Loan: Borrowed funds that carry a legal obligation for repayment in accordance with the terms agreed when signing the promissory note. Typically, loans will be repaid, with interest, over several years.
Determine future payments based on current Federal Stafford Loan balances, as well as payments based upon projected borrowing with the use of the Financial Aid Calculator.
Lender: The agency that lends money for college attendance. This is typically a bank, credit union, private agency, or the U.S. Department of Education. Colleges are not usually the lender.
Promissory Note: A binding legal document that you signed when accepting a loan. It lists the conditions under which the funds are borrowed and the terms under which you agreed to pay the money back. Promissory Notes for the William D. Ford Direct Stafford Loans can be signed online with the U.S. Department of Education at: www.studentloans.gov
Entrance Counseling: A required counseling session with which the UMA Financial Aid Office informs student borrowers of their rights and responsibilities. All loan types: Federal Stafford & Nursing will require separate counseling sessions.
Loan funds will not be applied to your billing account until this requirement is completed.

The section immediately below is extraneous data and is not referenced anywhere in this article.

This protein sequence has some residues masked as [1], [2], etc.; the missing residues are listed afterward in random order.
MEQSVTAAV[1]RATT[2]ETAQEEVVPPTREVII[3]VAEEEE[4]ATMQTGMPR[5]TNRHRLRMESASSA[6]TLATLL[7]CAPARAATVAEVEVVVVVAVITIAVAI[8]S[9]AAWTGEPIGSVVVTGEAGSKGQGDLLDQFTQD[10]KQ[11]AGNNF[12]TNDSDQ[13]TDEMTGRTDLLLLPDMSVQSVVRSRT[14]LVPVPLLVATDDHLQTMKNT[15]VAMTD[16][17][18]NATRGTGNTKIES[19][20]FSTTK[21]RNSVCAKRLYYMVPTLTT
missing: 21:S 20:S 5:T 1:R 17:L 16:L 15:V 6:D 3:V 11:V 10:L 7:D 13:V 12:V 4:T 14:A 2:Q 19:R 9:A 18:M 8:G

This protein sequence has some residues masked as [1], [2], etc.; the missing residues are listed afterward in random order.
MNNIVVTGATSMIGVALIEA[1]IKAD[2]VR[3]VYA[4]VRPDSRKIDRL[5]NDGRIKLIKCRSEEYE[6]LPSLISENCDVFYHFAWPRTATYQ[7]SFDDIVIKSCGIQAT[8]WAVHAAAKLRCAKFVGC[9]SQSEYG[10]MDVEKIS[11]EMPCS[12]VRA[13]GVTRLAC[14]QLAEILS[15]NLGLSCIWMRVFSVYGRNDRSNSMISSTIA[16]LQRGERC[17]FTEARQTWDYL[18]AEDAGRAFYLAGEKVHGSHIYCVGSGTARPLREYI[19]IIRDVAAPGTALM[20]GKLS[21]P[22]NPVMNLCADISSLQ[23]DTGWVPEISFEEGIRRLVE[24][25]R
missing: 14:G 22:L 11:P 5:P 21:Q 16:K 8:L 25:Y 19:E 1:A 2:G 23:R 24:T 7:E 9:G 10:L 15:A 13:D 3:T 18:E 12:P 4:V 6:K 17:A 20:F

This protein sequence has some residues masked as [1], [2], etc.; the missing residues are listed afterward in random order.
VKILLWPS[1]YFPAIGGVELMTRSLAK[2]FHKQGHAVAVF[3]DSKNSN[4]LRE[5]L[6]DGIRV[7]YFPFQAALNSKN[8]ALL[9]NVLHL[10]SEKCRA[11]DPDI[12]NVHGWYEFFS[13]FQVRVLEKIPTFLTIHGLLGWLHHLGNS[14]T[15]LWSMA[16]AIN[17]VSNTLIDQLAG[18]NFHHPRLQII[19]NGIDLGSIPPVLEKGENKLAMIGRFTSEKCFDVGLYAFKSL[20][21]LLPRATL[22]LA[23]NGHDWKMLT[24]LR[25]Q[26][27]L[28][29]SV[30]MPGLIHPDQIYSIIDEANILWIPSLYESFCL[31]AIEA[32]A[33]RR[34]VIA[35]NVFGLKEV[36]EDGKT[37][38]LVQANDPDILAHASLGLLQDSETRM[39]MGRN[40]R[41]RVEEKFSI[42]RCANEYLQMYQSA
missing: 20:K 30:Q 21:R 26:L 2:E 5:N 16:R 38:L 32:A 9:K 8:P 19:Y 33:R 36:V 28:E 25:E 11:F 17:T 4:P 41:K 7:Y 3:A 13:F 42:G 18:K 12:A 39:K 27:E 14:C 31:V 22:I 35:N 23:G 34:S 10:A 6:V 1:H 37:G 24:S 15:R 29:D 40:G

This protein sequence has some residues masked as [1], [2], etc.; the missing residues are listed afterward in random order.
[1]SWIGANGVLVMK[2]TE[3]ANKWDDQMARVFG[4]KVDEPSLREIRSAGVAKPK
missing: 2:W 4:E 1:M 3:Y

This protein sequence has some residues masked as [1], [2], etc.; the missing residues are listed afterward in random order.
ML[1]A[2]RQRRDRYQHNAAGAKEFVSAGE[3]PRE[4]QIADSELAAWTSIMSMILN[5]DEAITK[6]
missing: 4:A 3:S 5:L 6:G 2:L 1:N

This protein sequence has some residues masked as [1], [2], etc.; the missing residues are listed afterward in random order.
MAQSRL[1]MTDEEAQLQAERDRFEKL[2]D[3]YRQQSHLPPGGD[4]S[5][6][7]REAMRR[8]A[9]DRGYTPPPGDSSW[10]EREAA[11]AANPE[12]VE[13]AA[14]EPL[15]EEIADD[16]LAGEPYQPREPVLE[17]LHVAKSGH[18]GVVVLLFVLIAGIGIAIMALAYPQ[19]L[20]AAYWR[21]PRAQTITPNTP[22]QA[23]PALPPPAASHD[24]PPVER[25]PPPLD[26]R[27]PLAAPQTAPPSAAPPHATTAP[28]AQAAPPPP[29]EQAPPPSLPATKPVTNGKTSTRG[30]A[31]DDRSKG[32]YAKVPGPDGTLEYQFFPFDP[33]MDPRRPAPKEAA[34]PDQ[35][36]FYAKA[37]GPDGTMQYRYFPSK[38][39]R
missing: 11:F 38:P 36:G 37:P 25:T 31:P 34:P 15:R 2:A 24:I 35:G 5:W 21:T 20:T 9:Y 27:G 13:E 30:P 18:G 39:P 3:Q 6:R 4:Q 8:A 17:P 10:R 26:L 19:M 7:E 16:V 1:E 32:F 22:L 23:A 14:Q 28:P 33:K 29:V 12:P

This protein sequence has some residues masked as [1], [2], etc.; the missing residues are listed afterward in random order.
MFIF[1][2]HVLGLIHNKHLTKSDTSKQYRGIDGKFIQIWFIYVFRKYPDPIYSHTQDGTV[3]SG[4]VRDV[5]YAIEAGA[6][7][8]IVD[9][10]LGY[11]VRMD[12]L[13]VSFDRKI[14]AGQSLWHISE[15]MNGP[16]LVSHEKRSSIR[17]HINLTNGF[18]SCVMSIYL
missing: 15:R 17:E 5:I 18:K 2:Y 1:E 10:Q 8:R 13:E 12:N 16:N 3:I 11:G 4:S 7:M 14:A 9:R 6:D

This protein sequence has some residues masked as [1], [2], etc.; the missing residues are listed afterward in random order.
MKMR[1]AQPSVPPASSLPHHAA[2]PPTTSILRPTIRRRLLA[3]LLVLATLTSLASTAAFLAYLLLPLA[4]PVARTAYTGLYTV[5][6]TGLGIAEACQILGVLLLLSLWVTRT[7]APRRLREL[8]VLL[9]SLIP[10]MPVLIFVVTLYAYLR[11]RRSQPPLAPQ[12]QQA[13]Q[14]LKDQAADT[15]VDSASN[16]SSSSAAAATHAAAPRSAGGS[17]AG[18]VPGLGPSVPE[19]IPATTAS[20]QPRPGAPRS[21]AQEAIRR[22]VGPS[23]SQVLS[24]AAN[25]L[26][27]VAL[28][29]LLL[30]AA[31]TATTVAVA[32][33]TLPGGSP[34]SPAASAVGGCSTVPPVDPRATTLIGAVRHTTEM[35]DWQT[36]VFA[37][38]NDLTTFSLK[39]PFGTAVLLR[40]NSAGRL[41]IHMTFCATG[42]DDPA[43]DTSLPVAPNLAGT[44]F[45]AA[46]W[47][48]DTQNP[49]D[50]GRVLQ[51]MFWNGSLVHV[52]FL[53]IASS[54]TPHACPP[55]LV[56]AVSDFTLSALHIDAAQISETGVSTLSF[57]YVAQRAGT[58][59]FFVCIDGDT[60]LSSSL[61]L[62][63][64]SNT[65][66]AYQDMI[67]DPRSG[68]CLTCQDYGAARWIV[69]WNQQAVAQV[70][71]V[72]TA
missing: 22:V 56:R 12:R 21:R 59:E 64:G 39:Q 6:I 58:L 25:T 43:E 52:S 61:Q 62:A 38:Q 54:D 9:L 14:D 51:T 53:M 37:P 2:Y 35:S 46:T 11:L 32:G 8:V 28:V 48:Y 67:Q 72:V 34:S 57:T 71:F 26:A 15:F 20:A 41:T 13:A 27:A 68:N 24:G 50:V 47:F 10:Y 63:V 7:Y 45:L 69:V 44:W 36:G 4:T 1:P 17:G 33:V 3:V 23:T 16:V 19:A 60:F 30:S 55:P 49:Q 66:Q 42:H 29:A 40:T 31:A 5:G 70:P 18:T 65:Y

Federal Stafford Entrance Counseling may be completed at www.studentloans.gov
Loan Types: Refer to “Aid Programs” section for specific loan details.
- Federal Stafford Loans: All first-time borrowers of loan funds at UMA must complete an Entrance Counseling to ensure they understand their Rights and Responsibilities as a student loan borrower. Stafford Loan Entrance Counseling must be completed: follow link above.
- Federal Nursing Loan: Loan recipients must complete and return a Loan Disclosure each academic year for which a loan is offered. The Loan Disclosure will be sent under separate cover from the UMS Shared Processing Center.
Exit Counseling: Required counseling sessions with which the UMA Student Accounts Office reminds borrowers of their rights and responsibilities as they enter repayment of their loans. Exit Interviews are required each time a student leaves school or drops below half-time status or graduates before repayment of the loans. Separate exit counseling sessions are required for Nursing Loans as well.
Federal Direct Stafford Loan Exit Counseling may be completed at: www.studentloans.gov
Disbursement of Loan Funds: Borrowers of Federal Stafford Loan funds will receive separate notification of estimated disbursement dates of loan funds directly from their lender. The gross* amounts of loans of Federal Stafford Loans are listed both by the lender and on the UMA Financial Aid section of MaineStreet; however, the net amount of your loan will be listed in the billing section of MaineStreet. (*Gross mean prior to the reduction of any required loan fees by the lender.)
Nursing loan recipients are provided with a website link as part of the Loan Disclosure process for access to their borrowing history.
Students have the right to cancel your loan, in writing, anytime prior to disbursement (delivery to student).
Payment of Loan Funds In Excess of Tuition and Fees: refer to: “Refund of an Overpayment of Financial Aid”.
Grace Period: A Grace Period is a period of time after you graduate, leave school or drop below half-time status before the repayment of your Federal Stafford and/or Nursing Loans will begin.
- Federal Stafford Loans = 6 months